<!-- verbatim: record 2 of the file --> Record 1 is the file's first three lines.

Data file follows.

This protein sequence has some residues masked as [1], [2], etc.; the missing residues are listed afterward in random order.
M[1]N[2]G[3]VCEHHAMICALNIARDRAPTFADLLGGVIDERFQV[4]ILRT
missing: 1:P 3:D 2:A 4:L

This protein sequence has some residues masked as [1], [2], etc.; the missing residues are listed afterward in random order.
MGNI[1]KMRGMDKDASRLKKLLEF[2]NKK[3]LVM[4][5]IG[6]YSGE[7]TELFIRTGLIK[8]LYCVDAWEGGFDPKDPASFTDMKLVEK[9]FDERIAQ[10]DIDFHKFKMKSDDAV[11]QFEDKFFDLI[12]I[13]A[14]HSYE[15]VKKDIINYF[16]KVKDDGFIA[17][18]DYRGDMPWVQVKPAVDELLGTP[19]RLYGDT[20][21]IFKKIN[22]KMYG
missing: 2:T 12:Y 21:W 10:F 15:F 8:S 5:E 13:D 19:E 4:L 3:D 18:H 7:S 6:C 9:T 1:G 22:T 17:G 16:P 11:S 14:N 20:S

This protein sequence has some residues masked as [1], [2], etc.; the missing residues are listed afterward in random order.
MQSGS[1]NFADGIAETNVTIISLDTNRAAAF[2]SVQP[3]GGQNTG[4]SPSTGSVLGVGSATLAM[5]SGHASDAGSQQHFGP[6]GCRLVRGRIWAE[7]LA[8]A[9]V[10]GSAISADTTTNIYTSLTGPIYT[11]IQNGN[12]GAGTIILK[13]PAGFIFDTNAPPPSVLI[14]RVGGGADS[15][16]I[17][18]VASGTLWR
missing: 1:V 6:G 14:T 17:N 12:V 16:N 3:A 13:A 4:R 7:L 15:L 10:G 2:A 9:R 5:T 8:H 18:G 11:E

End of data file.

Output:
This protein sequence has some residues masked as [1], [2], etc.; the missing residues are listed afterward in random order.
MGNI[1]KMRGMDKDASRLKKLLEF[2]NKK[3]LVM[4][5]IG[6]YSGE[7]TELFIRTGLIK[8]LYCVDAWEGGFDPKDPASFTDMKLVEK[9]FDERIAQ[10]DIDFHKFKMKSDDAV[11]QFEDKFFDLI[12]I[13]A[14]HSYE[15]VKKDIINYF[16]KVKDDGFIA[17][18]DYRGDMPWVQVKPAVDELLGTP[19]RLYGDT[20][21]IFKKIN[22]KMYG
missing: 2:T 12:Y 21:W 10:F 15:F 8:S 5:E 13:D 19:E 4:L 3:D 18:H 7:S 6:C 9:T 1:G 22:T 17:G 16:P 11:S 14:N 20:S